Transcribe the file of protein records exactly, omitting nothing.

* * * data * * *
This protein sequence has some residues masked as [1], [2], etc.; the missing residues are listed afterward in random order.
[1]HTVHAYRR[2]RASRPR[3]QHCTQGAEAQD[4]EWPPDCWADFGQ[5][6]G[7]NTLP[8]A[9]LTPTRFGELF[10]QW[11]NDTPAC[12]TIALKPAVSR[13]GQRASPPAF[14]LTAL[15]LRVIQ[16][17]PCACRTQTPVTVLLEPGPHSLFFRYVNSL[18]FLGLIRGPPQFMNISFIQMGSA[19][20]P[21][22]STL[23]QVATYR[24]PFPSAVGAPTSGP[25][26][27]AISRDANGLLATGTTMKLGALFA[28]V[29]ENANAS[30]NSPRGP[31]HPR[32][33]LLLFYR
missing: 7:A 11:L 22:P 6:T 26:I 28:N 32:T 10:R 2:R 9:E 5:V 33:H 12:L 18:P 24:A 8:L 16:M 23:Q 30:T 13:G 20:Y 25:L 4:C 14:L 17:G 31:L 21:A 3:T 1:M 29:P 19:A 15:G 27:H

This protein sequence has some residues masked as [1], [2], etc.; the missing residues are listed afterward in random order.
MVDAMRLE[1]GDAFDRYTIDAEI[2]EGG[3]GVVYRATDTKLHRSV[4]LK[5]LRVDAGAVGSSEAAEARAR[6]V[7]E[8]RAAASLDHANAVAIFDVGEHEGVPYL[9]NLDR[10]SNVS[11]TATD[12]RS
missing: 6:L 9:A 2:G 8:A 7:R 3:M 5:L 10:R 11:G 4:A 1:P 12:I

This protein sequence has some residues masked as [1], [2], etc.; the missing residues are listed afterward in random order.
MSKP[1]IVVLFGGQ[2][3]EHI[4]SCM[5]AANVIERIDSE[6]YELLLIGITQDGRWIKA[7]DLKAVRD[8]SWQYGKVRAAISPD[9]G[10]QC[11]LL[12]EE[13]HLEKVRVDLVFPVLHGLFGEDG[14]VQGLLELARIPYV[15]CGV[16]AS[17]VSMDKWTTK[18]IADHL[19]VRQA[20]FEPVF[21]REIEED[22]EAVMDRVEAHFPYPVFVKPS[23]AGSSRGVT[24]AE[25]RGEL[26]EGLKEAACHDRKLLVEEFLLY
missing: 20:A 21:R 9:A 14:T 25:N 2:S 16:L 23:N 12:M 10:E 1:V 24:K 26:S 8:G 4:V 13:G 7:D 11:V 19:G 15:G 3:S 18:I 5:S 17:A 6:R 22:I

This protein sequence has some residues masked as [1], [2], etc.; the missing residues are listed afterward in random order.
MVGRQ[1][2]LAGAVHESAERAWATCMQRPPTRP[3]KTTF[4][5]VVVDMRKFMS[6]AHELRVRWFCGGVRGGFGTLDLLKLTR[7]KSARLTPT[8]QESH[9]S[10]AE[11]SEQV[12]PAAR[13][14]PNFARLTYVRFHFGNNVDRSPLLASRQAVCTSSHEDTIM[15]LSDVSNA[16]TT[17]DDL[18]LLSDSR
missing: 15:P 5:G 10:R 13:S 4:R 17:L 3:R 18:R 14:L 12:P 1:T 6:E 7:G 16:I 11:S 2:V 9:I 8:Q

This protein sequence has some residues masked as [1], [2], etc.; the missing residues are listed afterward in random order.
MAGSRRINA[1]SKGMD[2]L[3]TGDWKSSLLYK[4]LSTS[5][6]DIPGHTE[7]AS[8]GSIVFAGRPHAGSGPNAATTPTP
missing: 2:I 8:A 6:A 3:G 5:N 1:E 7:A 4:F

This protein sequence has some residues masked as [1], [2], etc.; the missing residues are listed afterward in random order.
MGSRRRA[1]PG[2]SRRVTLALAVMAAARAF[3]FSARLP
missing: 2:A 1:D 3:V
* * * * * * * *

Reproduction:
This protein sequence has some residues masked as [1], [2], etc.; the missing residues are listed afterward in random order.
[1]HTVHAYRR[2]RASRPR[3]QHCTQGAEAQD[4]EWPPDCWADFGQ[5][6]G[7]NTLP[8]A[9]LTPTRFGELF[10]QW[11]NDTPAC[12]TIALKPAVSR[13]GQRASPPAF[14]LTAL[15]LRVIQ[16][17]PCACRTQTPVTVLLEPGPHSLFFRYVNSL[18]FLGLIRGPPQFMNISFIQMGSA[19][20]P[21][22]STL[23]QVATYR[24]PFPSAVGAPTSGP[25][26][27]AISRDANGLLATGTTMKLGALFA[28]V[29]ENANAS[30]NSPRGP[31]HPR[32][33]LLLFYR
missing: 7:A 11:L 22:P 6:T 26:I 28:N 32:T 10:R 2:R 9:E 5:V 33:H 12:L 18:P 24:A 8:L 16:M 23:Q 30:T 13:G 20:Y 25:L 4:C 14:L 17:G 31:L 21:A 3:T 1:M 29:P 19:A 15:G 27:H

This protein sequence has some residues masked as [1], [2], etc.; the missing residues are listed afterward in random order.
MVDAMRLE[1]GDAFDRYTIDAEI[2]EGG[3]GVVYRATDTKLHRSV[4]LK[5]LRVDAGAVGSSEAAEARAR[6]V[7]E[8]RAAASLDHANAVAIFDVGEHEGVPYL[9]NLDR[10]SNVS[11]TATD[12]RS
missing: 6:L 9:A 2:G 8:A 7:R 3:M 5:L 10:R 11:G 4:A 1:P 12:I

This protein sequence has some residues masked as [1], [2], etc.; the missing residues are listed afterward in random order.
MSKP[1]IVVLFGGQ[2][3]EHI[4]SCM[5]AANVIERIDSE[6]YELLLIGITQDGRWIKA[7]DLKAVRD[8]SWQYGKVRAAISPD[9]G[10]QC[11]LL[12]EE[13]HLEKVRVDLVFPVLHGLFGEDG[14]VQGLLELARIPYV[15]CGV[16]AS[17]VSMDKWTTK[18]IADHL[19]VRQA[20]FEPVF[21]REIEED[22]EAVMDRVEAHFPYPVFVKPS[23]AGSSRGVT[24]AE[25]RGEL[26]EGLKEAACHDRKLLVEEFLLY
missing: 20:A 21:R 9:A 14:T 25:N 2:S 16:L 23:N 12:M 10:E 1:V 24:K 26:S 8:G 4:V 13:G 7:D 11:V 19:G 15:G 3:S 18:I 5:S 17:A 6:R 22:I

This protein sequence has some residues masked as [1], [2], etc.; the missing residues are listed afterward in random order.
MVGRQ[1][2]LAGAVHESAERAWATCMQRPPTRP[3]KTTF[4][5]VVVDMRKFMS[6]AHELRVRWFCGGVRGGFGTLDLLKLTR[7]KSARLTPT[8]QESH[9]S[10]AE[11]SEQV[12]PAAR[13][14]PNFARLTYVRFHFGNNVDRSPLLASRQAVCTSSHEDTIM[15]LSDVSNA[16]TT[17]DDL[18]LLSDSR
missing: 15:P 5:G 10:R 13:S 4:R 17:L 3:R 18:R 14:L 12:P 1:T 6:E 7:G 16:I 11:S 2:V 9:I 8:Q

This protein sequence has some residues masked as [1], [2], etc.; the missing residues are listed afterward in random order.
MAGSRRINA[1]SKGMD[2]L[3]TGDWKSSLLYK[4]LSTS[5][6]DIPGHTE[7]AS[8]GSIVFAGRPHAGSGPNAATTPTP
missing: 2:I 8:A 6:A 3:G 5:N 1:E 7:A 4:F

This protein sequence has some residues masked as [1], [2], etc.; the missing residues are listed afterward in random order.
MGSRRRA[1]PG[2]SRRVTLALAVMAAARAF[3]FSARLP
missing: 2:A 1:D 3:V